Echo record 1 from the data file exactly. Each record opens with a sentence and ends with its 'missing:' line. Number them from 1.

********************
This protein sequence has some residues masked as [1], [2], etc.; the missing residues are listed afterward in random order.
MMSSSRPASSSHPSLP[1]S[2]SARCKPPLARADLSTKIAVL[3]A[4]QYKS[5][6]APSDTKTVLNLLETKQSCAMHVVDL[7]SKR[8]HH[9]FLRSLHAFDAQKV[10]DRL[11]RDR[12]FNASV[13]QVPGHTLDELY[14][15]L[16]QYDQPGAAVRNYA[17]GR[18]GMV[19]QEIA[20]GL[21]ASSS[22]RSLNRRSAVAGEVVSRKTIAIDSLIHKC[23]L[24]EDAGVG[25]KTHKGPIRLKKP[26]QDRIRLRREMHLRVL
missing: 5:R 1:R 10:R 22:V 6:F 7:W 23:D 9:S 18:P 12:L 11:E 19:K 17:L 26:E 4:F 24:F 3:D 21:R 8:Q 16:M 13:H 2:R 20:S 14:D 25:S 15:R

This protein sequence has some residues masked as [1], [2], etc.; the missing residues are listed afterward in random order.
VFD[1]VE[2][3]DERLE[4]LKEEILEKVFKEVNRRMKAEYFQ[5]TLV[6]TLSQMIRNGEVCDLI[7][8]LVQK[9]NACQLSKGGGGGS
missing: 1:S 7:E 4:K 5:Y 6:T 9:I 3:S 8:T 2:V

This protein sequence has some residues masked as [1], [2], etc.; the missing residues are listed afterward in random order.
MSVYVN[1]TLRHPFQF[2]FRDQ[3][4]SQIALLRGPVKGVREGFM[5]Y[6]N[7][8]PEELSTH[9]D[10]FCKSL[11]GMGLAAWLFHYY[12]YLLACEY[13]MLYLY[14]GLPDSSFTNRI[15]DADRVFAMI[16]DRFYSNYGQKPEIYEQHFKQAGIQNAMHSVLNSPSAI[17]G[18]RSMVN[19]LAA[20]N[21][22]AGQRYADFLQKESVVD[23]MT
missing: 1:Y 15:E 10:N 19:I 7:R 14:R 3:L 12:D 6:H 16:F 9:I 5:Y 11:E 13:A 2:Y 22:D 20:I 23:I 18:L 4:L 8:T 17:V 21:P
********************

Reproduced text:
This protein sequence has some residues masked as [1], [2], etc.; the missing residues are listed afterward in random order.
MMSSSRPASSSHPSLP[1]S[2]SARCKPPLARADLSTKIAVL[3]A[4]QYKS[5][6]APSDTKTVLNLLETKQSCAMHVVDL[7]SKR[8]HH[9]FLRSLHAFDAQKV[10]DRL[11]RDR[12]FNASV[13]QVPGHTLDELY[14][15]L[16]QYDQPGAAVRNYA[17]GR[18]GMV[19]QEIA[20]GL[21]ASSS[22]RSLNRRSAVAGEVVSRKTIAIDSLIHKC[23]L[24]EDAGVG[25]KTHKGPIRLKKP[26]QDRIRLRREMHLRVL
missing: 5:R 1:R 10:R 22:V 6:F 7:W 23:D 9:S 18:P 12:L 11:E 19:K 17:L 26:E 4:F 24:F 3:D 21:R 8:Q 16:M 13:H 2:R 20:S 14:D 25:S 15:R